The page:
Washington CNN —
The Justice Department is shifting its approach to cybercrime to focus more on preventing further harm to victims, even if in some cases it means tipping off suspects and jeopardizing arrests, Deputy Attorney General Lisa Monaco announced Thursday.
Monaco said the department needed to apply the “same thinking” it does to thwarting terrorist attacks to trying to blunt the impact of damaging hacking incidents, such as ransomware.
“Moving forward, prosecutors, agents and analysts will now assess at each stage of a cyber investigation whether to use disruptive actions against cyber threats even if they might otherwise tip the cybercriminals off and jeopardize the potential for charges and arrests,” Monaco said at the Munich Cyber Security Conference.
Justice Department officials will, of course, continue to focus on arresting and prosecuting cybercriminals. But they will more carefully consider how providing decryption keys for ransomware to victims and seizing computer servers used by cybercriminals could lessen the impact of hacking incidents, Monaco said.
The greater focus on victims follows a case last year in which, according to a Washington Post report, the FBI withheld a decryption key for nearly three weeks that could have unlocked the computer systems of hundreds of businesses infected with ransomware.
The bureau temporarily retained the key because it was planning an operation to disrupt the hackers behind the ransomware, but the key could have helped victims like schools and hospitals avoid potentially millions of dollars in losses, according to the report.
In November, the Justice Department announced the arrest and charging of a Ukrainian national for allegedly carrying out the ransomware attack.
After ransomware disrupted US critical infrastructure companies such as Colonial Pipeline in 2021, Justice officials have continued to look for ways to revamp the department’s approach to cybercrime to better track and intercept the digital currencies used by hackers.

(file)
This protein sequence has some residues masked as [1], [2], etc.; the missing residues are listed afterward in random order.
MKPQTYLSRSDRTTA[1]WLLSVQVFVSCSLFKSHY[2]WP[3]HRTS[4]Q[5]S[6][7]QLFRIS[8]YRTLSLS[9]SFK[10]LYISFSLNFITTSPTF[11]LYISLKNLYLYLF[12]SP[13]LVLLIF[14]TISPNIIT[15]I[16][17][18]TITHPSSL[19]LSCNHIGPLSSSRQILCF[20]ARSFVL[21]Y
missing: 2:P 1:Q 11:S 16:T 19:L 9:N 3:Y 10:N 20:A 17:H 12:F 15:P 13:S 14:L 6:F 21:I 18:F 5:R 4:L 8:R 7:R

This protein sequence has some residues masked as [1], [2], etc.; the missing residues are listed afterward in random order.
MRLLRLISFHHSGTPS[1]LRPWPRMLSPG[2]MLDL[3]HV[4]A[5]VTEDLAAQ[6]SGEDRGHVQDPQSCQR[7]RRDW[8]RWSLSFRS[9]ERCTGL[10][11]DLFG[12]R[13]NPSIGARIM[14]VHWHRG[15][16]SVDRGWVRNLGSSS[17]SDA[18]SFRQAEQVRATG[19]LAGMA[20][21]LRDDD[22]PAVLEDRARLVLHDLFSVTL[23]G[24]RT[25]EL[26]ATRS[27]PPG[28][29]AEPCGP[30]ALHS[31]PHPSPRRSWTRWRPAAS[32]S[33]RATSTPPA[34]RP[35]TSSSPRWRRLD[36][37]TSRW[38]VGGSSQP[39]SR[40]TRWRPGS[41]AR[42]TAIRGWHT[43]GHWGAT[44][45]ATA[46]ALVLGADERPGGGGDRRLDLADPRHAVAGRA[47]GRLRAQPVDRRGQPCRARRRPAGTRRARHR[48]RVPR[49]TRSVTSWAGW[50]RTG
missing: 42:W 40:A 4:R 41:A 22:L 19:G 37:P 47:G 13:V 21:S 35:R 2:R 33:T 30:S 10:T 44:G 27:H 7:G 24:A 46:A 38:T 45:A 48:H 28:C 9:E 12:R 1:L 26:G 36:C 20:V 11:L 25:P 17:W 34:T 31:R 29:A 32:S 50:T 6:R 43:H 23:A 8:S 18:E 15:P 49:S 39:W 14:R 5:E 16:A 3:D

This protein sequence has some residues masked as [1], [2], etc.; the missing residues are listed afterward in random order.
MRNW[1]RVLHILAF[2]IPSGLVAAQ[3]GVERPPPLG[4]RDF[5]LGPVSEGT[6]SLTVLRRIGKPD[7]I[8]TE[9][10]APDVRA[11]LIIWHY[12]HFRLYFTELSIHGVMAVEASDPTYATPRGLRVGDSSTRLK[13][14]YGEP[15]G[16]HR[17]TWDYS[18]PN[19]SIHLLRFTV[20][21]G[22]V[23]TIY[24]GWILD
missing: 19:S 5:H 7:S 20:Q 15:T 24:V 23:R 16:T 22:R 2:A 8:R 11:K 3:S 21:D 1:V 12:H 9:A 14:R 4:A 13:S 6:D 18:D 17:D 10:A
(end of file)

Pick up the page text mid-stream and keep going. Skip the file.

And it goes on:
Monaco announced another piece of that strategy Thursday: The FBI will form a new team of cryptocurrency experts that focus on blockchain analysis and seizing cryptocurrency. She touted the department’s recent record seizure lof $3.6 billion in cryptocurrency, which coincided with the arrest of a flamboyant young New York couple for allegedly trying to launder the money.
But the FBI’s new Virtual Asset Exploitation Unit team will have its work cut out for them.
Cybercrime – including the ransomware economy the Biden administration has targeted – remains immensely lucrative.
Cybercriminals received more than $1.2 billion in ransom payments in 2020 and 2021 combined, according to cryptocurrency-tracking firm Chainalysis.
Ransomware and other digital extortion “only work if the bad guys get paid, which means we have to bust their business model,” Monaco said.
The US Treasury Department last September sanctioned a cryptocurrency exchange that US officials accused of doing business with hackers behind eight types of ransomware.
Monaco had a direct appeal to cryptocurrency exchanges on Thursday: “We need you to root out cryptocurrency abuses. To those who do not, we will hold you accountable where we can.”
Monaco also said that Eun Young Choi, a Justice official who led the prosecution of a Russian hacker convicted of stealing data on 100 million consumers, would be the first director of the department’s National Cryptocurrency Enforcement Team. The team, formed last year, comprises prosecutors across the department charged with investigating the misuse of cryptocurrency.